1. Wikichick's Avatar
    My much loved Q10 died yesterday. One minute it was fine, next minute no life. Tried all the tips and tricks, but it won't show signs of power from any source. Called T-mobile and they are sending me a new handset overnight.

    When getting a replacement handset, they require a return of the defective one. My question then; is there any way (short of a friend's suggestion to 'apply hammer with vigour', which could be problematic to free replacement) to wipe all my personal information from the phone before sending it back.

    Note: It died suddenly with a 90% charge, will not connect to my pc so link can't connect to it. I have tried multiple (only OEM!) cables, chargers, and fully charged batteries. I'm not overly worried about retrieving unbacked up data or apps, only about sending information to goodness knows where/who when it goes home to the mothership!
    03-26-15 10:46 AM
  2. anon1727506's Avatar
    Sorry but unlike normal computer hard drives, the storage in a phone isn't really susceptible to outside sources - like a giant magnet. You need to be able to access the chip to rewrite the 1's and 0's on it or physically damage it.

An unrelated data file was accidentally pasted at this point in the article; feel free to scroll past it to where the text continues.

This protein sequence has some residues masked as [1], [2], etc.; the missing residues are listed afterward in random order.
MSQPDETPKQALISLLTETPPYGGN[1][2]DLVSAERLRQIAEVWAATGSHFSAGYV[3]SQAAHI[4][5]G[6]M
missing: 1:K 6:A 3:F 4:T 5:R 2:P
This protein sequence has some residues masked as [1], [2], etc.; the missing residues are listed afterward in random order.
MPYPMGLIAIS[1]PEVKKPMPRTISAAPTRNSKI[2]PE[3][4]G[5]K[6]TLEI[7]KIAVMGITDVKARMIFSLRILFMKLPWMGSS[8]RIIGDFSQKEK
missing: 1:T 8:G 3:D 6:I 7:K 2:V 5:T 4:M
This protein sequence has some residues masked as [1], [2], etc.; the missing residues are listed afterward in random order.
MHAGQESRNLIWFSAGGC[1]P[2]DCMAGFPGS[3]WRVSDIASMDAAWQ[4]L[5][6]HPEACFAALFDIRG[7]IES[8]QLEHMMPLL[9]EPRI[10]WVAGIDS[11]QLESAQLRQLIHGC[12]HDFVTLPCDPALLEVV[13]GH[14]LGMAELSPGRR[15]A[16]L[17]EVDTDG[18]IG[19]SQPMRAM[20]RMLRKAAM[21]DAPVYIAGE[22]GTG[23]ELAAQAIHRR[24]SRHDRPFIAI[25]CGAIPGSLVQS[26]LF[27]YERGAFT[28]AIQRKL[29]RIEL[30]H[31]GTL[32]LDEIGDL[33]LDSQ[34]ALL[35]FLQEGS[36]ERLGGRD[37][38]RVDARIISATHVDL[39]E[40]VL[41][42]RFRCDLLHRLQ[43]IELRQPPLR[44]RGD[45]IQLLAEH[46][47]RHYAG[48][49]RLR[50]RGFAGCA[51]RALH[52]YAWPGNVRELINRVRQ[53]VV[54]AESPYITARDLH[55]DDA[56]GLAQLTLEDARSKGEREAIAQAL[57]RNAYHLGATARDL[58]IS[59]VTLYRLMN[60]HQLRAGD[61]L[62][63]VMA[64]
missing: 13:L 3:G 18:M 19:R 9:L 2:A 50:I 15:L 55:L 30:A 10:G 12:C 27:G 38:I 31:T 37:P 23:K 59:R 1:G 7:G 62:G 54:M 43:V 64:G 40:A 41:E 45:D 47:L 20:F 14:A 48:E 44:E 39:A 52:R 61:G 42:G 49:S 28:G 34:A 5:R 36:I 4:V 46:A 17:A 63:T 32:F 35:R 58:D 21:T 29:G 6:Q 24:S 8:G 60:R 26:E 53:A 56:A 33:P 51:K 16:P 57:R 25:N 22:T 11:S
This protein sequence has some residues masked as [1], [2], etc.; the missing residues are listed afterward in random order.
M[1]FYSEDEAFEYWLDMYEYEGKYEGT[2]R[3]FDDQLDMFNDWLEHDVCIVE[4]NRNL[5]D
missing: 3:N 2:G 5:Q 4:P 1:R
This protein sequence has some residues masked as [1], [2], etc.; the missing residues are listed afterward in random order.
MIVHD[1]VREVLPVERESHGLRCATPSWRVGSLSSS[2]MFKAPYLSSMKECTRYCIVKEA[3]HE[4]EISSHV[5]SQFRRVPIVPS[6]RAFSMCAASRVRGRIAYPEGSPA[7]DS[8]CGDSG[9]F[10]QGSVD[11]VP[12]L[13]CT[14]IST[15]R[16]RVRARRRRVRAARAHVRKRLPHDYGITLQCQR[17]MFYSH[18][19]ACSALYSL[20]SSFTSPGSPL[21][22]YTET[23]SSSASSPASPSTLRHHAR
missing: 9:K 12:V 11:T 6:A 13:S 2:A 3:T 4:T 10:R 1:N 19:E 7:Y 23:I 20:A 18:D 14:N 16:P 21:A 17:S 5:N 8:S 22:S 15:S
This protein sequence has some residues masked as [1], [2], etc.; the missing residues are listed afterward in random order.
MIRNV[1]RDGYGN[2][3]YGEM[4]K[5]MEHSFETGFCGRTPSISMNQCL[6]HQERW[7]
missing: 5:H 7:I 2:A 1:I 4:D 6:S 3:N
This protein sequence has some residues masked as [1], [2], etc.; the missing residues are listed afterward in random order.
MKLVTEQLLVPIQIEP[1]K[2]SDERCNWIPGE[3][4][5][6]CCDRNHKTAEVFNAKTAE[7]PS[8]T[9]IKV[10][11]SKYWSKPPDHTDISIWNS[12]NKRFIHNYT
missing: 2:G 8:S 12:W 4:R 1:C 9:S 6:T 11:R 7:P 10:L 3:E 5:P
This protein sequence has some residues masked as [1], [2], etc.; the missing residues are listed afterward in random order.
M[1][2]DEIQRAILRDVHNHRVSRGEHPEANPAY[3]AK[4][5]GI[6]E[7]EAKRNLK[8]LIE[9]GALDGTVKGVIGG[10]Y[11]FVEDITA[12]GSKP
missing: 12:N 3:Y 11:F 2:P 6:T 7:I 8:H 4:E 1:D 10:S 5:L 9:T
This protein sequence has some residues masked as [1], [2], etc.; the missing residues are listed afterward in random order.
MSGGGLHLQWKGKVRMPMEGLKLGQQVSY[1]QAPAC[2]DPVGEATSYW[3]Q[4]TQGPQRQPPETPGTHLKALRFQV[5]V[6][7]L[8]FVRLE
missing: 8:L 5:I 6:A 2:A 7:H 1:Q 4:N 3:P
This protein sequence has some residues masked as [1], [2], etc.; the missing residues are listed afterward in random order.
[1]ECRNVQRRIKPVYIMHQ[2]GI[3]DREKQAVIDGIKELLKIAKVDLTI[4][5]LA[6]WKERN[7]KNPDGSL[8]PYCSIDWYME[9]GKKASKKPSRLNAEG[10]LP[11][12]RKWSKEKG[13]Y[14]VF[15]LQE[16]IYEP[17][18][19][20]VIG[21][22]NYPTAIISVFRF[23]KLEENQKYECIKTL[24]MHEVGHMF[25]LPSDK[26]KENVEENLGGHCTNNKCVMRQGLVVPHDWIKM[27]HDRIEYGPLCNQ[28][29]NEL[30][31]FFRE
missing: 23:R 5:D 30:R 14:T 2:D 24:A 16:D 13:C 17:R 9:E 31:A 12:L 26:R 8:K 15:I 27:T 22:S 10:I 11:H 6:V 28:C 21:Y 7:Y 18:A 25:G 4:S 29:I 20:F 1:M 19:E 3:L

I guess it really comes down to how important is the data on your Q10 too you... Just a few generic documents and pictures, they I'd send it back. As it is doubtful that they'll even bother to repair it and if they do they don't really have time to search for stuff on peoples phones. But then if you have a bunch or personal spreadsheets with Credit Card Accounts, or you are a big "personal" photo taker... might want to forgo the credit a returned device is worth, as you just never know.

    Could be avoided in the future with encryption and a password, as those 1's and 0's would just be a jumble without the encryption key and the password to unlock it (or a supercomputer).
    Wikichick likes this.
    03-26-15 11:09 AM
  3. Wikichick's Avatar
    03-27-15 09:30 PM
  4. guygardner73's Avatar
    I think the board is fried in the phone from what you have described. They'll just chuck the motherboard away and install a new one. I think your data is all but inaccessible and they're just going to chuck it in the bin. It's certainly not worth trying to salvage any data from a damaged chip or board. You're safe. (in my opinion)

    PassportSQW100-1/ O2 UK
    03-28-15 02:11 AM

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